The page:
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Inattentive driving leads to tragedies

Charges were filed recently against a driver whose alleged inattention caused the death of a local woman.
The case has yet to be played out in court, but the criminal complaint alleges that the driver had received two text messages on her phone within a minute before reporting the accident, which claimed the life of a 40-year-old Glencoe woman.
The court system will need to decide if those charges are valid, but those allegations alone point to an ever-increasing safety issue on our roads and highways — drivers who are more interested in their electronic devices than driving safely.
It seems that the two most frequent causes of serious-injury or fatal motor vehicle accidents are driving under the influence and inattentive driving because of electronic devices.
It would not surprise us in the least if statistics gathered in the next couple of years proves that inattentive driving is at least, if not more, responsible for serious injury or fatal accidents than drunken driving.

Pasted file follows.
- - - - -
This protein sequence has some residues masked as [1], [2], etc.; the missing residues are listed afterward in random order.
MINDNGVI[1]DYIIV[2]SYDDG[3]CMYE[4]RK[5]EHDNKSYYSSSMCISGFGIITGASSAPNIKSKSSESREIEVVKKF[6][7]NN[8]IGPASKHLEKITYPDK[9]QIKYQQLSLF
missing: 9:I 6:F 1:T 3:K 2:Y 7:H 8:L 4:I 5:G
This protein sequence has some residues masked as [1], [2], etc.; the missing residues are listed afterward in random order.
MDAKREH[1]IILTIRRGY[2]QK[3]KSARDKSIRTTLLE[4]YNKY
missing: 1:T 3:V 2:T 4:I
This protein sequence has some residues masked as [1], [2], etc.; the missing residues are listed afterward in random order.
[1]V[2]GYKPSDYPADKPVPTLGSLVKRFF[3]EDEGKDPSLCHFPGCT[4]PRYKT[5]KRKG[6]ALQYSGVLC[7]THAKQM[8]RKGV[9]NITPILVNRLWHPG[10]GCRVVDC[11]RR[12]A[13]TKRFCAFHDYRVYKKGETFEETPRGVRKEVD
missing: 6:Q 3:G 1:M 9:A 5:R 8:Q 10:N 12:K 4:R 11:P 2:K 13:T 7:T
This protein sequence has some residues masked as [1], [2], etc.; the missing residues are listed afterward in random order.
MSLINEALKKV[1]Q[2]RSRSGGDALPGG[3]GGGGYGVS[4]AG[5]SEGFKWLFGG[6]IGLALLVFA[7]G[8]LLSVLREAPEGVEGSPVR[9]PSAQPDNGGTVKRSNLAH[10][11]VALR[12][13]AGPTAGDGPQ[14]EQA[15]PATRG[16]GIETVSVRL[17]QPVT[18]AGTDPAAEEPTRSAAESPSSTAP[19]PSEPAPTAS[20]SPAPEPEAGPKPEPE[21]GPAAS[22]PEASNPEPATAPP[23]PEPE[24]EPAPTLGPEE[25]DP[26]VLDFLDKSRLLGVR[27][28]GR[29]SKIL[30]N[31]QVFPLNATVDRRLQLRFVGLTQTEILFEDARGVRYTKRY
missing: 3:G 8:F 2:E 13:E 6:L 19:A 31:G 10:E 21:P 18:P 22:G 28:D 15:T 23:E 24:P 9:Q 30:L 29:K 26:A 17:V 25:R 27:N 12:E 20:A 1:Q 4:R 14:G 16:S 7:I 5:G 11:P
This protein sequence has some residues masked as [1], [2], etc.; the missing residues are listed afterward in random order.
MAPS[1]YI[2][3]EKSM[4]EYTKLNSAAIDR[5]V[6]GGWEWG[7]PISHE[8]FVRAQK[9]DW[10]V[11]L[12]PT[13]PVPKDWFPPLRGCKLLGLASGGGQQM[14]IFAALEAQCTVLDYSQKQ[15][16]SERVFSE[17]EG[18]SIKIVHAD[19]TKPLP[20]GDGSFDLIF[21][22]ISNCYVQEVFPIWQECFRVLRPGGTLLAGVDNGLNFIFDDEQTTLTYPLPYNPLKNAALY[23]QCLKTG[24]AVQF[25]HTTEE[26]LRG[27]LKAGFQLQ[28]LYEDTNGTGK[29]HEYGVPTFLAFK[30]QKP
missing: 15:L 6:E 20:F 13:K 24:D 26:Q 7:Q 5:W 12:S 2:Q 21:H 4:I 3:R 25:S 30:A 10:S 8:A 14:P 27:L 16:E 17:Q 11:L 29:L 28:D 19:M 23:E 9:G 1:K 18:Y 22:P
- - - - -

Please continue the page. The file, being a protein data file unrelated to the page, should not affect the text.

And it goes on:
We all know that alcohol impairs good judgment and common sense. That is why so many safe-driving campaigns focus not on the drivers, but on the people around them who can help guide them to make a better decision than getting behind the wheel of a car.
What we don’t understand is why people lose all common sense in the presence of a cell phone, especially a “smart” phone. Why people feel the need to constantly check messages and social media, even when it endangers themselves and others, is beyond our comprehension.
It was recently noted that the average “glance” at a cell phone lasts about six seconds. A car going 60 miles an hour can travel quite far in six seconds. A person can be halfway through an intersection in six seconds. A lot can happen in six seconds, including the irrevocable loss of a loved one, a valued community member, a parent, a child, a sister, a brother.
That six-second glance at a phone to read a text message or to see if someone “liked” your most recent post on Facebook isn’t worth the risk.
Although the state Legislature recently tightened up laws and penalties  regarding the use of electronic devices in vehicles, the best deterrent to inattentive driving is common sense.
In short: put your phones away while driving. Whatever it is, it can keep until you get where you’re going.